ImageIt is nothing less than Mother Nature staging full on theatre. A slow, subtle lowering of a spectacular, blood red curtain on a sea of polished glass. With friends, with wine, and always with a sense of wonder, the surreal, splendid spectacle will reduce even the most blase lotus eater to a jaw dropping jumble of awed, smiley silence.

ImageThe island is a famous party playground in the summer months; as indelibly identified with modern, cutting edge dance music and clubs as Ibiza or South Beach. But, if that’s not quite your thing, there’s a place I’d like to share with you…..

ImageJackie O’s is a bar that sits right at the end of the main drag on the waterfront. Walk all the way along the pavement- watch out for the vicious, snarky pelican and the stumbling, often sozzled local transvestite (the latter has a habit of falling into the water) and right on to the end, please.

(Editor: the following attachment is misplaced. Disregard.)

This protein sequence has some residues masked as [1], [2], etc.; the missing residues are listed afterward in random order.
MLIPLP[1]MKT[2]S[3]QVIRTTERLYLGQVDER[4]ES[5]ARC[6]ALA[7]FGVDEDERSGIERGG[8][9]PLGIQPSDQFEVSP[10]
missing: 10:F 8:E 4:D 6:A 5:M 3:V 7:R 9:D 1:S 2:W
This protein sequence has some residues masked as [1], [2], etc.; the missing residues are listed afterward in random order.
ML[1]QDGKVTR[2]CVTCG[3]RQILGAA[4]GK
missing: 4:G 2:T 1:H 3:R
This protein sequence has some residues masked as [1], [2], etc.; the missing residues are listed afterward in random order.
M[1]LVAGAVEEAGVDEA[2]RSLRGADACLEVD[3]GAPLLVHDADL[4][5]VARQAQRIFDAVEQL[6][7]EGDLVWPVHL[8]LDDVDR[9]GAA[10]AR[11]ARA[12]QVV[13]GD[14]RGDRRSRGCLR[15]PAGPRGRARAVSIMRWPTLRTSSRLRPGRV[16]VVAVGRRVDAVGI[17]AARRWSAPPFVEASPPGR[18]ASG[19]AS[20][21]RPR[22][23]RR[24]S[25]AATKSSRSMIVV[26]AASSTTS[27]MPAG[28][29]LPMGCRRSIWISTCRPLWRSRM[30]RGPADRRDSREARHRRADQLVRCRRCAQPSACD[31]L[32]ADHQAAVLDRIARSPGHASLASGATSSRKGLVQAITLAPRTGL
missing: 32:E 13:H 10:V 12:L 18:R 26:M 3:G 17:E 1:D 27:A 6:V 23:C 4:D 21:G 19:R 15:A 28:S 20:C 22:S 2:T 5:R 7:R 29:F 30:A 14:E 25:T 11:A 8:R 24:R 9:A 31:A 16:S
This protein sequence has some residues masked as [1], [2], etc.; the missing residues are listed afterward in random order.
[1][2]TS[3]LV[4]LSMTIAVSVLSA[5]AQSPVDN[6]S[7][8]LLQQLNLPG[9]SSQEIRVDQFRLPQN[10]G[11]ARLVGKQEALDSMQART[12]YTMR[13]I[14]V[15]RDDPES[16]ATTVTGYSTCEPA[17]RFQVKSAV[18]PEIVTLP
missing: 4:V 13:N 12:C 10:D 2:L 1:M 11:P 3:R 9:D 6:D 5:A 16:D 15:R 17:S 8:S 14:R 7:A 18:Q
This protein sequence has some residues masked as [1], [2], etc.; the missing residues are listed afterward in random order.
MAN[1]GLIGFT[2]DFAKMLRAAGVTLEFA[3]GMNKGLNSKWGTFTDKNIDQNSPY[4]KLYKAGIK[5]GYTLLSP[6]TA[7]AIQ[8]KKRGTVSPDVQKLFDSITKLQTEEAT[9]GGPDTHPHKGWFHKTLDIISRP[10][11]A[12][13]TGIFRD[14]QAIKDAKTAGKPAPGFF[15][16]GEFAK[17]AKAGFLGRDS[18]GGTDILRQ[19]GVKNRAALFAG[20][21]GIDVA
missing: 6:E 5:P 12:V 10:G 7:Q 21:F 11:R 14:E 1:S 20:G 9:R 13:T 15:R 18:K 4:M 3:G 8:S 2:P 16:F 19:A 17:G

ImageAvoid going up into those tempting, cobbled lanes with all those nice little shops. There will be time for all that tomorrow. Just keep walking and…..

ImageYou are here.

ImageJackie O’s was the place where Aristotle Onassis used to woo the widowed Jacqueline Bouvier Kennedy, back in the 1960’s. Even now, it seems frozen in that time period.

ImageInside the two level bar, plain white walls are adorned with pictures of the famously reclusive duo, taken back in the day. But the real magic happens outside.

ImageHere, you can slouch across cream coloured sofas that surround low slung tables. Flickering lamps glow against the fast, reddening sunset. The beer is ice cold; the breeze warm, almost silky.

ImageAnd the soundtrack…. melt into the velvet warmth of Dusty Springfield’s peerless version of The Look Of Love, or some deep, soul stirring Nina Simone track from way back in the day.

ImageMusic. A magical sunset. A matchless location. The whole potent cocktail comes together as perfectly as a Busby Berkeley dance routine. It stirs a quiet storm in the soul. A moment as ethereal as the flutter of a butterfly’s wings; one as precious as gold. A moment that you never, ever forget.

Somehow, only Mykonos seems to create this amazing, platinum chip vibe. It never fails. And, by the way, mine’s a Mythos. Cheers!